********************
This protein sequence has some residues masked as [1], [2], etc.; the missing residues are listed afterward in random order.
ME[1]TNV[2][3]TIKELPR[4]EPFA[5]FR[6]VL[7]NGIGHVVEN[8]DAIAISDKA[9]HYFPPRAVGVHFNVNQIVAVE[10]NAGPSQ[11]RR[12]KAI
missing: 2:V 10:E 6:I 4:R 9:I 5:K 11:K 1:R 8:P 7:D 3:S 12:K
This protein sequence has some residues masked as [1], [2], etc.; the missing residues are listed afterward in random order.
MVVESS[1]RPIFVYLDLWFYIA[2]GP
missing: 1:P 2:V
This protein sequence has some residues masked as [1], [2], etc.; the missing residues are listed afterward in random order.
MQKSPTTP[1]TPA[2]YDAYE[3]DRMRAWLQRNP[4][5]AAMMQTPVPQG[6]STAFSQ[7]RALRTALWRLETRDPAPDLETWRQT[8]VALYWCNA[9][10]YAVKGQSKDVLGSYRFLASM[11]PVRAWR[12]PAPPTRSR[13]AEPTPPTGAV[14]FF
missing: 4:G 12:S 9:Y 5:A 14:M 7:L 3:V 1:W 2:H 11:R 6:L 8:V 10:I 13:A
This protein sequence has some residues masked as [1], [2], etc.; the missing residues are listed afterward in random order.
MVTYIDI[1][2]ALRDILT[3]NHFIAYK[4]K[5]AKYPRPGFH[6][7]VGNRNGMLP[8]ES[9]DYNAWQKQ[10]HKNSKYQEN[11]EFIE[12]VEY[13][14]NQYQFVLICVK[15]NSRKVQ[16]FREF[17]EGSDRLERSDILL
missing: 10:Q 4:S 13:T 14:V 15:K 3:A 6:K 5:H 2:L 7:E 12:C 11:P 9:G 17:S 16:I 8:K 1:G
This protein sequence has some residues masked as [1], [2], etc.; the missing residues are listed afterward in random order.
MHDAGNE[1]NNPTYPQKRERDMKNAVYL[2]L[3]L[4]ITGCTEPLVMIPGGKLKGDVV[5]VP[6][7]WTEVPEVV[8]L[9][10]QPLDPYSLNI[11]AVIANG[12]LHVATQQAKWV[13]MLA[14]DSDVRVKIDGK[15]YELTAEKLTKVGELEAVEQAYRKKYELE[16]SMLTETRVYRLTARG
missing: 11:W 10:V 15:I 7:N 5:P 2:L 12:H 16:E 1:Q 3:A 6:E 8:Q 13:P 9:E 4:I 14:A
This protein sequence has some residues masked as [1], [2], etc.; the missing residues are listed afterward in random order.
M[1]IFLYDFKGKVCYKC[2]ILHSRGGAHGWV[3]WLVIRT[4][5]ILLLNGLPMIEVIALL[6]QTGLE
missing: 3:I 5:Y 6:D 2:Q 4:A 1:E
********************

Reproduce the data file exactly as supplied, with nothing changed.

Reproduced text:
This protein sequence has some residues masked as [1], [2], etc.; the missing residues are listed afterward in random order.
ME[1]TNV[2][3]TIKELPR[4]EPFA[5]FR[6]VL[7]NGIGHVVEN[8]DAIAISDKA[9]HYFPPRAVGVHFNVNQIVAVE[10]NAGPSQ[11]RR[12]KAI
missing: 2:V 10:E 6:I 4:R 9:I 5:K 11:K 1:R 8:P 7:D 3:S 12:K
This protein sequence has some residues masked as [1], [2], etc.; the missing residues are listed afterward in random order.
MVVESS[1]RPIFVYLDLWFYIA[2]GP
missing: 1:P 2:V
This protein sequence has some residues masked as [1], [2], etc.; the missing residues are listed afterward in random order.
MQKSPTTP[1]TPA[2]YDAYE[3]DRMRAWLQRNP[4][5]AAMMQTPVPQG[6]STAFSQ[7]RALRTALWRLETRDPAPDLETWRQT[8]VALYWCNA[9][10]YAVKGQSKDVLGSYRFLASM[11]PVRAWR[12]PAPPTRSR[13]AEPTPPTGAV[14]FF
missing: 4:G 12:S 9:Y 5:A 14:M 7:L 3:V 1:W 2:H 11:R 6:L 8:V 10:I 13:A
This protein sequence has some residues masked as [1], [2], etc.; the missing residues are listed afterward in random order.
MVTYIDI[1][2]ALRDILT[3]NHFIAYK[4]K[5]AKYPRPGFH[6][7]VGNRNGMLP[8]ES[9]DYNAWQKQ[10]HKNSKYQEN[11]EFIE[12]VEY[13][14]NQYQFVLICVK[15]NSRKVQ[16]FREF[17]EGSDRLERSDILL
missing: 10:Q 4:S 13:T 14:V 15:K 3:A 6:K 5:H 2:L 7:E 12:C 11:P 9:G 17:S 16:I 8:K 1:G
This protein sequence has some residues masked as [1], [2], etc.; the missing residues are listed afterward in random order.
MHDAGNE[1]NNPTYPQKRERDMKNAVYL[2]L[3]L[4]ITGCTEPLVMIPGGKLKGDVV[5]VP[6][7]WTEVPEVV[8]L[9][10]QPLDPYSLNI[11]AVIANG[12]LHVATQQAKWV[13]MLA[14]DSDVRVKIDGK[15]YELTAEKLTKVGELEAVEQAYRKKYELE[16]SMLTETRVYRLTARG
missing: 11:W 10:V 15:I 7:N 5:P 2:L 12:H 16:E 1:Q 3:A 6:E 8:Q 13:P 9:E 4:I 14:A
This protein sequence has some residues masked as [1], [2], etc.; the missing residues are listed afterward in random order.
M[1]IFLYDFKGKVCYKC[2]ILHSRGGAHGWV[3]WLVIRT[4][5]ILLLNGLPMIEVIALL[6]QTGLE
missing: 3:I 5:Y 6:D 2:Q 4:A 1:E